English Lutheran Church, a 115-year-old congregation located in the heart of LaCrosse, Wisconsin, has a clear vision for where it’s headed. In fact, the congregation transformed its church council into a “vision board.” Separate small leadership teams are empowered to make administrative decisions without vision board approval so that the larger board can focus more fully on what God is calling the congregation to be and to do.
With a growing number of young families with children, English Lutheran knew it needed more modern fellowship and education spaces. Deteriorating pipes had made the bathroom in the 50-year-old education wing unusable. The church kitchen was dated. The education spaces were too small to accommodate the congregation’s large Sunday school and confirmation class sizes. And the fellowship hall was located at the far end of the building, discouraging newcomers and members with mobility issues from attending coffee hour.
In creating a master plan for pursuing its mission, English Lutheran’s vision board met with Mission Investment Fund Church Building Consultant Director Patricia Dever to discuss options for improving its building. “Pat walked us through the different financial scenarios. She gave us the confidence that we had the means we needed to move forward with a major project,” said English Lutheran’s pastor, the Rev. Mark Solyst.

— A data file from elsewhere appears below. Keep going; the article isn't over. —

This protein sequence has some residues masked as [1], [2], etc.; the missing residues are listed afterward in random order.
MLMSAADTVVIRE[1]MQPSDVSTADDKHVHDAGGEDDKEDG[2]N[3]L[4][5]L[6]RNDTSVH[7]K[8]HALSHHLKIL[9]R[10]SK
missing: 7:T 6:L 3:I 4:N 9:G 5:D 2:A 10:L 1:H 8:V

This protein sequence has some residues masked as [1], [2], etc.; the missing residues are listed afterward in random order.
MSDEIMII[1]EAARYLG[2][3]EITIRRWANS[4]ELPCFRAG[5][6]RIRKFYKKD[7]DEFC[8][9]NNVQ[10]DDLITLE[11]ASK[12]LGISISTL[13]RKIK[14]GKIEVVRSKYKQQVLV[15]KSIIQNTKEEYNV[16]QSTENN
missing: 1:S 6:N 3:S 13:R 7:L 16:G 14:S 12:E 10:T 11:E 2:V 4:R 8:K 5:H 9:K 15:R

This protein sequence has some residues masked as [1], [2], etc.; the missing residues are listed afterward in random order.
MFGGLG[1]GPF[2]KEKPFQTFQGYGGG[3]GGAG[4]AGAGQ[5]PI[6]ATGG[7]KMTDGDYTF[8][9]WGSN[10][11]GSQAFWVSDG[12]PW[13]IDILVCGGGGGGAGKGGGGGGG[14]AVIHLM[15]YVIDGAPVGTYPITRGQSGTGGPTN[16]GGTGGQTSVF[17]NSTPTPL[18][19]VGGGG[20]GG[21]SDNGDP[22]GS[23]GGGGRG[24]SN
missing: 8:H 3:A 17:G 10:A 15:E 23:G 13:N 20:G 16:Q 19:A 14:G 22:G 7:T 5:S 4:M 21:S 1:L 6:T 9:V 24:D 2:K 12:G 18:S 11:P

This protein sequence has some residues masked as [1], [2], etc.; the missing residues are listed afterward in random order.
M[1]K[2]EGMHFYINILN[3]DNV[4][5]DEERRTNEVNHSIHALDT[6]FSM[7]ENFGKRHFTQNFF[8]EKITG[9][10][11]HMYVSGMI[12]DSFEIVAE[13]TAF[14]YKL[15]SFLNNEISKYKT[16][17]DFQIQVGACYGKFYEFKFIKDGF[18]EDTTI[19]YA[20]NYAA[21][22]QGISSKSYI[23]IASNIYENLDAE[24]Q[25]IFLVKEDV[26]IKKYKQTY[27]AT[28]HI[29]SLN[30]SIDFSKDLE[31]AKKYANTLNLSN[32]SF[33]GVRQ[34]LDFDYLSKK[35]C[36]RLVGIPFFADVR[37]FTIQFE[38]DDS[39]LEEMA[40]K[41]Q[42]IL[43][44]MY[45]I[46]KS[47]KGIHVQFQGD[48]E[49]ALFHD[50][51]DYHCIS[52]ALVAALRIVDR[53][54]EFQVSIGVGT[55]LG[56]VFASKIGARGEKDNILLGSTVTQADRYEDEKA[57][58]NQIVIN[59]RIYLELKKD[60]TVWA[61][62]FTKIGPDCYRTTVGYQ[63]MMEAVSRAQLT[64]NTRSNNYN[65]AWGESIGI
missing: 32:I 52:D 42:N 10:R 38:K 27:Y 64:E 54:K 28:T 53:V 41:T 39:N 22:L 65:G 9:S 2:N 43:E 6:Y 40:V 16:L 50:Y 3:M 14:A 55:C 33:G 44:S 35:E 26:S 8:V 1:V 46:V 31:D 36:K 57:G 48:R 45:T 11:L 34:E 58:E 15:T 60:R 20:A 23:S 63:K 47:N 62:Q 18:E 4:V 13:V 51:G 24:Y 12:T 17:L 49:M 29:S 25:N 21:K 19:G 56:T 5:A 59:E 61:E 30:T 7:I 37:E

Ultimately, the congregation added more than 5,000 square feet of new space and renovated existing spaces. The project includes a new fellowship hall adjacent to the sanctuary, new education spaces, a new kitchen, new bathrooms, a new entry and a new music and youth room. There’s also a special room designed for use by a number of community groups.
Architecturally, the church’s exterior, with a soaring steeple, blends into the surrounding neighborhood of large historic homes. “We wanted to be a good neighbor from a design perspective,” says Bill Newburg, chair of English Lutheran’s finance committee. “Our new building was designed to fit into the neighborhood just like the homes do.”
To finance the project, English Lutheran chose the Mission Investment Fund, the same organization that helped it think through its building options. “We were delighted to go with MIF because they’re a ministry of the church,” Pastor Solyst explains. “We felt we were dealing with our brothers and sisters in the church, all working toward the same goal. It was a unique and refreshing experience.”
Using MIF also saved English Lutheran money, because MIF has fewer fees– and offers more assistance – than other lenders. “A church doesn’t have its own legal expertise,” Pastor Solyst says. “It was comforting to have MIF say, ‘we can help you with that’ with difficult things along the way.” Bill Newburg agrees. “MIF has been a partner with us,” Newburg says. “They’re church people and they’re willing to work with churches on what they do.”